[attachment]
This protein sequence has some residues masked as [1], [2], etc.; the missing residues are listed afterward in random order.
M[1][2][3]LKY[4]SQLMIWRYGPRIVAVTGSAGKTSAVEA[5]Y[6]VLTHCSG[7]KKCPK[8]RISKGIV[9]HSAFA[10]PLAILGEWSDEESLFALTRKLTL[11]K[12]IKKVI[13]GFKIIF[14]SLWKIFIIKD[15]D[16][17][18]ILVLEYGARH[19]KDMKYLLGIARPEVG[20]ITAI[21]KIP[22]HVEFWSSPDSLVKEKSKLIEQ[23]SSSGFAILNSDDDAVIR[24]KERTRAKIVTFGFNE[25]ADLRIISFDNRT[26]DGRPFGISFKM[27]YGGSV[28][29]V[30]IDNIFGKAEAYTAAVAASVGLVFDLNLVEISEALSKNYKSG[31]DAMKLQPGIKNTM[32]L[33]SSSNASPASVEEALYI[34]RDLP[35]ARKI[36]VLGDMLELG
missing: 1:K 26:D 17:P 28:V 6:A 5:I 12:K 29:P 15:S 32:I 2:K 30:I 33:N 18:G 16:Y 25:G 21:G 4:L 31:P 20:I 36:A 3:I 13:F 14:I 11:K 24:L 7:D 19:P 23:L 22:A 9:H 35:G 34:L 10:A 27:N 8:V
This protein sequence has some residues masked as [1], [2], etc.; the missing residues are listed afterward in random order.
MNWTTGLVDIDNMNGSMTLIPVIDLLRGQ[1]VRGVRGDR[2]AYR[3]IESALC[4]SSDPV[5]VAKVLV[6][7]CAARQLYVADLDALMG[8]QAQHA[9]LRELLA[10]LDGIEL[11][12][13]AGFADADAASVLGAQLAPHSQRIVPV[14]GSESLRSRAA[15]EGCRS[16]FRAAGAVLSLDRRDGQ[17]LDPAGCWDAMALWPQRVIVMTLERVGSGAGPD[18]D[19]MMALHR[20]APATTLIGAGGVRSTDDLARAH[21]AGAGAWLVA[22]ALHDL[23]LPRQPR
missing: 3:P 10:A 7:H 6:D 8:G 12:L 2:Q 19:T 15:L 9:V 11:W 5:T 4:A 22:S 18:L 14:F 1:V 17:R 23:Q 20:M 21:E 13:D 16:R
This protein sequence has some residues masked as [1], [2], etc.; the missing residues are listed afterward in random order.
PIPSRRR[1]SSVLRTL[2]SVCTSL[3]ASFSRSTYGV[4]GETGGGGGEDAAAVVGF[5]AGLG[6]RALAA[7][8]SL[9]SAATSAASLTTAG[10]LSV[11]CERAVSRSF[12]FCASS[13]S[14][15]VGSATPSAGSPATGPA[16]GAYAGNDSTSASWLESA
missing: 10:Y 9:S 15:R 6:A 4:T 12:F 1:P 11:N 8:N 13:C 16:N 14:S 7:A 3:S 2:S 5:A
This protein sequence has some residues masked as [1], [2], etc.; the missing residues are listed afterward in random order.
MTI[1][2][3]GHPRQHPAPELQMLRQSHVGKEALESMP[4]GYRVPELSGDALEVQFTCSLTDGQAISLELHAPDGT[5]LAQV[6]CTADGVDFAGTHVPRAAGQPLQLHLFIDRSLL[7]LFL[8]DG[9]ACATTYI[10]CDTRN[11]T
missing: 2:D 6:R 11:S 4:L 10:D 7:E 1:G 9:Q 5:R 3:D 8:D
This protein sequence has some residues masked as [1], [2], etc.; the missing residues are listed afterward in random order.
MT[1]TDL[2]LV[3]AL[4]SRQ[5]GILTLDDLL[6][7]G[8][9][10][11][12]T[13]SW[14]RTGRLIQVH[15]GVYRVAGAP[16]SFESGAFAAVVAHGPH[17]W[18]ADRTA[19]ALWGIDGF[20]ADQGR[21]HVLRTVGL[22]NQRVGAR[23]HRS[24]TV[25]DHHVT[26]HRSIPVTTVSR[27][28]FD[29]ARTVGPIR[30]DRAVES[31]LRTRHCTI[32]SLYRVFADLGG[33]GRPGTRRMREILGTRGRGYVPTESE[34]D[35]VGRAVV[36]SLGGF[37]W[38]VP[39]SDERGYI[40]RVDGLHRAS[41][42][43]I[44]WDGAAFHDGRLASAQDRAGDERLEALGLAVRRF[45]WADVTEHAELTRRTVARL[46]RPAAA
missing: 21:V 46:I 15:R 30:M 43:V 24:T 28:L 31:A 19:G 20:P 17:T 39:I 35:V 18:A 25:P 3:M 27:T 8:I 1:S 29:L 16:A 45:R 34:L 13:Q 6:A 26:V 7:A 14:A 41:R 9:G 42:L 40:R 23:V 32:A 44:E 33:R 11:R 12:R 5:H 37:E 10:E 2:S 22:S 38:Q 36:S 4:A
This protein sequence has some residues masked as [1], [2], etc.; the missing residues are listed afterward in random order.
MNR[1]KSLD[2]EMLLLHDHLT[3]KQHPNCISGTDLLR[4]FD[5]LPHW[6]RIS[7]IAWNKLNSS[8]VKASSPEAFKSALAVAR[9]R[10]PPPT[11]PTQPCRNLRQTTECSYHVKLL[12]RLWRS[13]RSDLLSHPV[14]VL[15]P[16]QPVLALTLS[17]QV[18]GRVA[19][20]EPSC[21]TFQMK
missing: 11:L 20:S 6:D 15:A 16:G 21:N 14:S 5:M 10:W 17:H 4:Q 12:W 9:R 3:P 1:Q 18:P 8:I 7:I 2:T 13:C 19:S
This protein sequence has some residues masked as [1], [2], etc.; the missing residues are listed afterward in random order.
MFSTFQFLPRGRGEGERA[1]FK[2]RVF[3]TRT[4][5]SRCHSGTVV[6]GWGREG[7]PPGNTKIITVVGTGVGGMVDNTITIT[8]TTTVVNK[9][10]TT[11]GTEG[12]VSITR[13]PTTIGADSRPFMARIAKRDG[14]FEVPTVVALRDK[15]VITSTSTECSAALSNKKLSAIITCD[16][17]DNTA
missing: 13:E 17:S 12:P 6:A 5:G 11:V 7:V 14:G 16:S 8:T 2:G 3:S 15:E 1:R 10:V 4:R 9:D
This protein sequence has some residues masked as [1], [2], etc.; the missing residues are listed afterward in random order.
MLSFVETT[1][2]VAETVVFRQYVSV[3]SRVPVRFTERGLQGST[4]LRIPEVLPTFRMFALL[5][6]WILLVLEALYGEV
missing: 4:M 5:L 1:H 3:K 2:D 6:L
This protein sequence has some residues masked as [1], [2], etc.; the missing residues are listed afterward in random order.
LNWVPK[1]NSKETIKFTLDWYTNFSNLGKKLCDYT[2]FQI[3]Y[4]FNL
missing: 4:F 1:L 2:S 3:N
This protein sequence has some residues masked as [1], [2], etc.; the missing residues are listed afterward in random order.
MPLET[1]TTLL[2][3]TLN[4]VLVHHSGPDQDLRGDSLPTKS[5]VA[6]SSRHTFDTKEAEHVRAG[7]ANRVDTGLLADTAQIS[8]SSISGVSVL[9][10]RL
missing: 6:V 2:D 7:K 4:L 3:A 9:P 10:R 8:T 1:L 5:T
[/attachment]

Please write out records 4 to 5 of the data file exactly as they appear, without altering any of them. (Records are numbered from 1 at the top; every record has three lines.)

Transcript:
This protein sequence has some residues masked as [1], [2], etc.; the missing residues are listed afterward in random order.
MTI[1][2][3]GHPRQHPAPELQMLRQSHVGKEALESMP[4]GYRVPELSGDALEVQFTCSLTDGQAISLELHAPDGT[5]LAQV[6]CTADGVDFAGTHVPRAAGQPLQLHLFIDRSLL[7]LFL[8]DG[9]ACATTYI[10]CDTRN[11]T
missing: 2:D 6:R 11:S 4:L 10:D 7:E 1:G 9:Q 5:R 3:D 8:D
This protein sequence has some residues masked as [1], [2], etc.; the missing residues are listed afterward in random order.
MT[1]TDL[2]LV[3]AL[4]SRQ[5]GILTLDDLL[6][7]G[8][9][10][11][12]T[13]SW[14]RTGRLIQVH[15]GVYRVAGAP[16]SFESGAFAAVVAHGPH[17]W[18]ADRTA[19]ALWGIDGF[20]ADQGR[21]HVLRTVGL[22]NQRVGAR[23]HRS[24]TV[25]DHHVT[26]HRSIPVTTVSR[27][28]FD[29]ARTVGPIR[30]DRAVES[31]LRTRHCTI[32]SLYRVFADLGG[33]GRPGTRRMREILGTRGRGYVPTESE[34]D[35]VGRAVV[36]SLGGF[37]W[38]VP[39]SDERGYI[40]RVDGLHRAS[41][42][43]I[44]WDGAAFHDGRLASAQDRAGDERLEALGLAVRRF[45]WADVTEHAELTRRTVARL[46]RPAAA
missing: 21:V 46:I 15:R 30:M 43:V 24:T 28:L 31:A 19:G 20:P 17:T 39:I 35:V 18:A 25:P 3:M 27:T 8:I 1:S 29:L 16:A 45:R 34:L 13:Q 6:A 26:V 7:A 14:A 41:R 9:G 42:L 40:R 23:V 32:A 44:E 33:R 11:R 12:R 5:H 37:E 10:E 2:S 22:S 38:Q 36:S 4:A